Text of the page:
“Getting Personal” at A Patient-Doctor Symposium

This post was submitted by Alireza (Ali) Radmanesh, MD, Neuroradiology Fellow, University of California, San Francisco.

The 53rd annual meeting of the American Society of Neuroradiology (ASNR) experienced a unique emphasis on patient-doctor relationship and “getting personal.” Parallel symposia on brain tumor, head and neck cancer, traumatic brain injury, thyroid cancer, and cognitive decline hosted patients, surgeons, and radiologists among the audience and as speakers.

Laurie Loevner, MD, program chair and president-elect of ASNR, and the mastermind behind the patient-doctor symposia, described her opinion of this unique experience, “Such symposia help patients know what a radiologist does, and help radiologists to see what it is like to be a patient. A good relationship between radiologists and patients will not happen unless there is a great relationship between radiologists and clinicians.”

Greg Cantwell, an 8-year survivor of glioblastoma wished that his radiologist had been more accessible in his care. Beth Daley Ullem, mother to a child with Tetralogy of Fallot who also had a pregnancy complicated by uterine rupture, had noticed the lack of transparent data on safety and quality of physicians and medical centers. Chef Achatz, a successful restaurant owner, and survivor of stage IV tongue cancer, raised the issue of lack of a personalized approach in medicine that accounts for unique situations and priorities of different patients. Presence of patients’ families and support group representatives among the audience made it easy for all to “get personal.”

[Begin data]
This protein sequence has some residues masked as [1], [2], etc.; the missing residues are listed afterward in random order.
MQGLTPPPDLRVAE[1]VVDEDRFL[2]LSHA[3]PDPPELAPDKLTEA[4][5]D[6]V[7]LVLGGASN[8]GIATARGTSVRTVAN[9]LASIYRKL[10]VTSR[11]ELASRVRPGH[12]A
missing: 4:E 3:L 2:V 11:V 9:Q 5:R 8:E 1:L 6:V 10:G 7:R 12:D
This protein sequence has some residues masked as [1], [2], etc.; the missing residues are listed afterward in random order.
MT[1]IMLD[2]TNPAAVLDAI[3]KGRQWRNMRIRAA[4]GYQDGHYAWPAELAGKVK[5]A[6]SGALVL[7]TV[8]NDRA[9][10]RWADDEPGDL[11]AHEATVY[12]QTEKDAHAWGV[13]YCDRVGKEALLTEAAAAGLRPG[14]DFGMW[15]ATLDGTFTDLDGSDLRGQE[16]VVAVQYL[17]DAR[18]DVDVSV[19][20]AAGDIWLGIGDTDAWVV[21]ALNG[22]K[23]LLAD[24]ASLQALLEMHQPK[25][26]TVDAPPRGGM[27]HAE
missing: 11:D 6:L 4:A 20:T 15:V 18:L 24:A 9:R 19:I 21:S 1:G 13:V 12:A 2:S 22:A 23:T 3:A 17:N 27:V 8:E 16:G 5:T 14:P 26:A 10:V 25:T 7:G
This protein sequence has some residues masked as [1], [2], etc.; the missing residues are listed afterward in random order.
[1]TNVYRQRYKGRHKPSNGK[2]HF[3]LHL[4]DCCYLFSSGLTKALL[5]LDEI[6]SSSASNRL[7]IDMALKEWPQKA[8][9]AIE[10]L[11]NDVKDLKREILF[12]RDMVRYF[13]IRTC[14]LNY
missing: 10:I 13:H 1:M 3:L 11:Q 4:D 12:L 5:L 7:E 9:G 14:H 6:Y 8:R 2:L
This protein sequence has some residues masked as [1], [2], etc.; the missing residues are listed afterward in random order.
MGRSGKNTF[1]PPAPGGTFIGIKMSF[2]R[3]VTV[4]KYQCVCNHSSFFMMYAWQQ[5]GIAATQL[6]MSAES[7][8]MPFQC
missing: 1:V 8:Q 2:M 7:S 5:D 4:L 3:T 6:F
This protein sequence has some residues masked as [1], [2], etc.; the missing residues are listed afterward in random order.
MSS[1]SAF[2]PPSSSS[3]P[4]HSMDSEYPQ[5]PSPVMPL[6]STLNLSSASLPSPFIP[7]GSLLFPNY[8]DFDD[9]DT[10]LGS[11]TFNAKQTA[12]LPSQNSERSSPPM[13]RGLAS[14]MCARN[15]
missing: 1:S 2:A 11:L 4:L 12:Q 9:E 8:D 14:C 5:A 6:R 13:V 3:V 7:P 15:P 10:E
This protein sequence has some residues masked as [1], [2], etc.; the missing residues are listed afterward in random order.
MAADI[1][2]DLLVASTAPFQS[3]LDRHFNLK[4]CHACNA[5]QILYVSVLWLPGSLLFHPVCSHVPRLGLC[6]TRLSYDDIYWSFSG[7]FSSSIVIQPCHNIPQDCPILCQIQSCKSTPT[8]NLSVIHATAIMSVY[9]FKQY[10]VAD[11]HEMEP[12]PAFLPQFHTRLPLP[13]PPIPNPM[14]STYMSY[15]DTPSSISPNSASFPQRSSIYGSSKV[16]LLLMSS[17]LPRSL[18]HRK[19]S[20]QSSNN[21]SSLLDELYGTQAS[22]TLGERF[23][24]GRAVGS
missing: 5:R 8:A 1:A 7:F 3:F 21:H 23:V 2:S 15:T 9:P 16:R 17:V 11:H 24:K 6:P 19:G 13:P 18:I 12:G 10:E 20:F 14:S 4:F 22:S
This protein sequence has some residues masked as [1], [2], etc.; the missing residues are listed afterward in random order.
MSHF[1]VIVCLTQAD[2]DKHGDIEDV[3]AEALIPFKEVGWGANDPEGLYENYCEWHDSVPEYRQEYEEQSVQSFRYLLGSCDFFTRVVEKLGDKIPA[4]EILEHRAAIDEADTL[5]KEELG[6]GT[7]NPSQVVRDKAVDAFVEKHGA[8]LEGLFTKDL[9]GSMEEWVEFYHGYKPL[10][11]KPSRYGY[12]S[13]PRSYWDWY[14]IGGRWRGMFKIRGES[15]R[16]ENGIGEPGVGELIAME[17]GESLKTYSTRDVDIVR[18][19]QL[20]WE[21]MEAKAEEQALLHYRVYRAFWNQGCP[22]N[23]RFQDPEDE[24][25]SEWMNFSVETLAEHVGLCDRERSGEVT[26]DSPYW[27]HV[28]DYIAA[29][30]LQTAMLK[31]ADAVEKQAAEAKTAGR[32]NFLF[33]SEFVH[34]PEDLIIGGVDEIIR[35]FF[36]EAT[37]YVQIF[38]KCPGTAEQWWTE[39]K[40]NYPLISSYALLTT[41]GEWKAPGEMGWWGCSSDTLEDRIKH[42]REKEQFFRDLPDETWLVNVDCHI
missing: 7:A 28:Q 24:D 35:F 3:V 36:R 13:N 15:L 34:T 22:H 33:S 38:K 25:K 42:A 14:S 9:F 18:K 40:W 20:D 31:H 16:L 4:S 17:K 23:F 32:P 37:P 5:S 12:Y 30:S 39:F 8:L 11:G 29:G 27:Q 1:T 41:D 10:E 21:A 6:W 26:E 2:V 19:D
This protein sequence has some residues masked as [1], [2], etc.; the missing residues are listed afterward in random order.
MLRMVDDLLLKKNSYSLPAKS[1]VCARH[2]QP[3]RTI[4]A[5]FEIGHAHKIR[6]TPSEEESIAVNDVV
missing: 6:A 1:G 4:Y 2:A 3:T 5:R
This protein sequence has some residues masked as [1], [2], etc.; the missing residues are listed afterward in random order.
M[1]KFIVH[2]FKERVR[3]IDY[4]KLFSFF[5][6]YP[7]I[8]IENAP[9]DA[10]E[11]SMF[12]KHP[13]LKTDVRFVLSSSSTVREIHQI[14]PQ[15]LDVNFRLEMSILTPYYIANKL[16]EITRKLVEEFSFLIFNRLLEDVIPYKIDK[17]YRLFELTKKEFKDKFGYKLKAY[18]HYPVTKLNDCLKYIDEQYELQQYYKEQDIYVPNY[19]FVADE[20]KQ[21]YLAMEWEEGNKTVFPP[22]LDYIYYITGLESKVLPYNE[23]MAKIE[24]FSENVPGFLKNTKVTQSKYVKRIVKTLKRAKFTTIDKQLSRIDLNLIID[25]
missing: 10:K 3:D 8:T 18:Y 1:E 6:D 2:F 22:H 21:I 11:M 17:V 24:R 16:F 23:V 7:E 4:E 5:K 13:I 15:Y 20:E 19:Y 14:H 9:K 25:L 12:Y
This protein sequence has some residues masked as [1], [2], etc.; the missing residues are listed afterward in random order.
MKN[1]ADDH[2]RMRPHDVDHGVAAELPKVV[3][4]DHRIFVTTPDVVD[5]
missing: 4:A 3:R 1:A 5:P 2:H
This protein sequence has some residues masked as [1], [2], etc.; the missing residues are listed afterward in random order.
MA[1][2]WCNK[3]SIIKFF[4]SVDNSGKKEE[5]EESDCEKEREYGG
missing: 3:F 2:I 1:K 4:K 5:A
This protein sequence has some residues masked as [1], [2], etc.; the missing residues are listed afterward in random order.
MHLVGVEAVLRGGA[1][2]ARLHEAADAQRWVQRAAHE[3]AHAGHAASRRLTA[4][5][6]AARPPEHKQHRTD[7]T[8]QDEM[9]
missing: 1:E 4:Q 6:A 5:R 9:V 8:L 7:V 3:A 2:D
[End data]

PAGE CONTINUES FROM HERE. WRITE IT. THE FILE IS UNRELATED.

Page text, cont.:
The ASNR experience, though initially as challenging as “selling an electric car to nonbelievers,” was undoubtedly a major success in the era of Imaging 3.0™ and precision medicine. Professional meetings provide great opportunities to mingle with the society we serve, and with the patients we sincerely care for.

Advertisements

Leave a Comment

Fill in your details below or click an icon to log in:

WordPress.com Logo

You are commenting using your WordPress.com account. Log Out / Change )

Twitter picture

You are commenting using your Twitter account. Log Out / Change )

Facebook photo

You are commenting using your Facebook account. Log Out / Change )

Google+ photo

You are commenting using your Google+ account. Log Out / Change )

Connecting to %s